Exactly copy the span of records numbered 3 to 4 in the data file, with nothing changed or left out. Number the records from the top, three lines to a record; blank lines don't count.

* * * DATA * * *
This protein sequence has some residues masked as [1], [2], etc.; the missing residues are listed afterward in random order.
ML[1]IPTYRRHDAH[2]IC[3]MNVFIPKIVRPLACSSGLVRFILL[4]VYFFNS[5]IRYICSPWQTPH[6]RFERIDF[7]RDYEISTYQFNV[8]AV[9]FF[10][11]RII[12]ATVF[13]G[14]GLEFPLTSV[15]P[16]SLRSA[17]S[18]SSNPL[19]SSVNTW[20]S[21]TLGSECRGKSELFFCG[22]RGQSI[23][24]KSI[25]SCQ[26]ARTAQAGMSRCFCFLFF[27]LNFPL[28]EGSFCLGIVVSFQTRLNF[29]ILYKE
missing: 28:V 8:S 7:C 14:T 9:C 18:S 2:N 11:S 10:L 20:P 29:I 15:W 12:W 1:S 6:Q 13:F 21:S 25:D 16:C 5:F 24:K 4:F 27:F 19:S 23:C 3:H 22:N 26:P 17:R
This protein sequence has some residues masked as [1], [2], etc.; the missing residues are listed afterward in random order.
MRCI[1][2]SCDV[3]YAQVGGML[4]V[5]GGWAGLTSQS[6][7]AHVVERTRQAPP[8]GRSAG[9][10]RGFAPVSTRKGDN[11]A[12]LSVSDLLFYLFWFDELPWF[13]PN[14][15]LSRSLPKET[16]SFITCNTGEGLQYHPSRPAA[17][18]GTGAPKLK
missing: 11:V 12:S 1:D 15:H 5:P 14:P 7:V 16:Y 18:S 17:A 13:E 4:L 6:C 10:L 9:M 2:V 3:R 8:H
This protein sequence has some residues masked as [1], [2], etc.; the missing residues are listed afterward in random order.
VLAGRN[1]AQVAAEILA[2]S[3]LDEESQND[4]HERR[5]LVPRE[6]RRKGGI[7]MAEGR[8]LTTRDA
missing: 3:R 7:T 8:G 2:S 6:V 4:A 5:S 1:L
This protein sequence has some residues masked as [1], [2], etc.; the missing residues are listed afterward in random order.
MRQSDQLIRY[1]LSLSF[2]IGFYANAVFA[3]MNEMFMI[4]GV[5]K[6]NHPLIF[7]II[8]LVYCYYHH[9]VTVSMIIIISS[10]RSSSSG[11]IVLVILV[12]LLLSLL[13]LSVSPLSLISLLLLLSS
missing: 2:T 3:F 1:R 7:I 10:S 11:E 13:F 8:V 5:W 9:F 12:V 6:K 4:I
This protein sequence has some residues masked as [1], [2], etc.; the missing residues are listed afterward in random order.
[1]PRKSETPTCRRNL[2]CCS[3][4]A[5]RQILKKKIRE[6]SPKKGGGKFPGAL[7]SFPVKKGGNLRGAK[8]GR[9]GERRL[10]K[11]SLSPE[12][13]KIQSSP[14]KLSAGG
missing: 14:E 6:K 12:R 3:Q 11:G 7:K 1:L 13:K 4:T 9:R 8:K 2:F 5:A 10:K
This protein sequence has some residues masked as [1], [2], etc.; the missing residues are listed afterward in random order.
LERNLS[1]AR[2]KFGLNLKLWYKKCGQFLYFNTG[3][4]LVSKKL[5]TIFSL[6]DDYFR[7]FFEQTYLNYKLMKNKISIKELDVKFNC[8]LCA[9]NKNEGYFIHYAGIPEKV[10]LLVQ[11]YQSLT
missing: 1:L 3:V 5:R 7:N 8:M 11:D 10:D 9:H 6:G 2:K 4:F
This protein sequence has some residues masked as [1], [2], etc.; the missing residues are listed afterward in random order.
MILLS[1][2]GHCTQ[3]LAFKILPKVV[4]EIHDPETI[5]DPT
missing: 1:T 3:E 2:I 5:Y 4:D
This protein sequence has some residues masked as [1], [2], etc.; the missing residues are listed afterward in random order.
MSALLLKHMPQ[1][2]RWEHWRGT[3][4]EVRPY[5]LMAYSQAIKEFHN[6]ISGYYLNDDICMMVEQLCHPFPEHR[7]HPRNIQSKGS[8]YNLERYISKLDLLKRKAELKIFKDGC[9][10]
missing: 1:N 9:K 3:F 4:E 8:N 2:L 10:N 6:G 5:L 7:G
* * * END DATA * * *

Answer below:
This protein sequence has some residues masked as [1], [2], etc.; the missing residues are listed afterward in random order.
VLAGRN[1]AQVAAEILA[2]S[3]LDEESQND[4]HERR[5]LVPRE[6]RRKGGI[7]MAEGR[8]LTTRDA
missing: 3:R 7:T 8:G 2:S 6:V 4:A 5:S 1:L
This protein sequence has some residues masked as [1], [2], etc.; the missing residues are listed afterward in random order.
MRQSDQLIRY[1]LSLSF[2]IGFYANAVFA[3]MNEMFMI[4]GV[5]K[6]NHPLIF[7]II[8]LVYCYYHH[9]VTVSMIIIISS[10]RSSSSG[11]IVLVILV[12]LLLSLL[13]LSVSPLSLISLLLLLSS
missing: 2:T 3:F 1:R 7:I 10:S 11:E 13:F 8:V 5:W 9:F 12:V 6:K 4:I